• About

    Palazzo Flangini is, practically, the first truly monumental building that you meet on the Grand Canal, in Venice, when you are traveling with the vaporetto from the railway station, heading to the Rialto Bridge.

    Near the Scuola dei Morti, the Flangini Palace consists of two-thirds of an unfinished building, probably designed by Giuseppe Sardi in the second half of the 17th century.



    It is said that the palace remained unfinished because one of the two brothers who inherited it, in spite of the other, had one of the wings destroyed, cutting the palace in half. The reality, much simpler and more prosaic, is that the old owner lacked the funds and was unable to buy the nearby area necessary for the completion of the building.

    The building have been built between the years 1664 and 1682 and is attributed to the architect Giuseppe Sardi by the art historian of the 18th century Tommaso Temanza, but some think it could be the project of Baldassarre Longhena.

    Currently, the building is divided into several private properties. Following an important restoration, the entrance hall and the portego of the building have been taken over by the Valorizzazioni Culturali society, with the aim of returning the deserved historical-cultural recognition through events and art exhibitions.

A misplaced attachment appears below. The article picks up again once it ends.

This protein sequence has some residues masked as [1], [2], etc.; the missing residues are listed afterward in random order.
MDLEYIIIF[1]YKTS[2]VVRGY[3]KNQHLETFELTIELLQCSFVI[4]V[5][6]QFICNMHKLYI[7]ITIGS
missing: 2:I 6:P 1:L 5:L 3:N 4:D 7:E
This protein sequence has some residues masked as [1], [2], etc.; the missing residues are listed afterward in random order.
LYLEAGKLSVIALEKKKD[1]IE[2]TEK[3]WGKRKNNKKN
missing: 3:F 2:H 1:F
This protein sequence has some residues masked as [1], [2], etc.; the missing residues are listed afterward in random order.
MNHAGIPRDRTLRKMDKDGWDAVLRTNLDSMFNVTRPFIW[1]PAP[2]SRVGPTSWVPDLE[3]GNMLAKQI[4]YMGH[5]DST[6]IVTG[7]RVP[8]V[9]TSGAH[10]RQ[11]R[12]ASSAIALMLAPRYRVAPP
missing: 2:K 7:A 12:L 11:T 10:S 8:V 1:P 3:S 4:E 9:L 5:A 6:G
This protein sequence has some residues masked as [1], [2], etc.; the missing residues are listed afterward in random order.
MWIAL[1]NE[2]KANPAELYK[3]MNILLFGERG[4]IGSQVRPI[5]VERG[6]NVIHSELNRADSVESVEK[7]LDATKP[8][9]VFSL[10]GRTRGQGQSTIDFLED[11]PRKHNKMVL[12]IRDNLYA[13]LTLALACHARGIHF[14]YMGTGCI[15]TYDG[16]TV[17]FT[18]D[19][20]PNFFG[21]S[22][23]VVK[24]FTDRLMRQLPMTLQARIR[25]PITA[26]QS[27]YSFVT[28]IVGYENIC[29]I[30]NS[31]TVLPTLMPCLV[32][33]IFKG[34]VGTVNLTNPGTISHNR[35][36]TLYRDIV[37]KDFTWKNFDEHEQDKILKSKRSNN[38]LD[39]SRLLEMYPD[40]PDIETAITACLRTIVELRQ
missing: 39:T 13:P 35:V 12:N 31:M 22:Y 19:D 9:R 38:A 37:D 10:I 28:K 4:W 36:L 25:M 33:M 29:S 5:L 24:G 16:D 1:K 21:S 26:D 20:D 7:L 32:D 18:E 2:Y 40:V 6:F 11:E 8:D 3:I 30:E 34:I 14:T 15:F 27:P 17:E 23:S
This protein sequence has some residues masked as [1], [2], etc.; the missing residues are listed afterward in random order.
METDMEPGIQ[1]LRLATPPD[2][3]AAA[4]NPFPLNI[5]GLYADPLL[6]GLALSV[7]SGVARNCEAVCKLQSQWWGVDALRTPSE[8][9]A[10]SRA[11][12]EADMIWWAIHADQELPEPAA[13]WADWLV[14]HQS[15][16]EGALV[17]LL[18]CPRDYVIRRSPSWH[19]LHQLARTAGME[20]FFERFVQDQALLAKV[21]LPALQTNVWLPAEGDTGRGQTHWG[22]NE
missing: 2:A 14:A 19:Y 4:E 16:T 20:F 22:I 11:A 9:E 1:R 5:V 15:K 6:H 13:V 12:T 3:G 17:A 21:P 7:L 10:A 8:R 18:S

The restoration has brought back to life the splendid baroque decorations of the façade and the interior, the stuccos and precious painted doors of the eighteenth century and, finally, all the nineteenth-century wall decorations, including the cycles of paintings that make up the gallery of the central hall.



    The palace has a particularly rich facade, with a majestic water portal (embellished by two splendid male figures resting on the arch), two floors with quadruple and single-lancet windows, supported by sturdy trunks of ionic and composite semicolumns, joined by continuous balconies and decorated with head sculptures.

    The interior is very well preserved, with baroque stuccoes and coeval canvases, demonstrating a single stylistic direction for both the construction of the building and its decoration.



    The palace can be admired from the other bank of Grand Canal, near the Riva de Biasio waterbus station. The closest station is, however, Guglie, about 300 meters from the palace, on the route of waterbuses 4.1, 4.2, 5.1 and 5.2.

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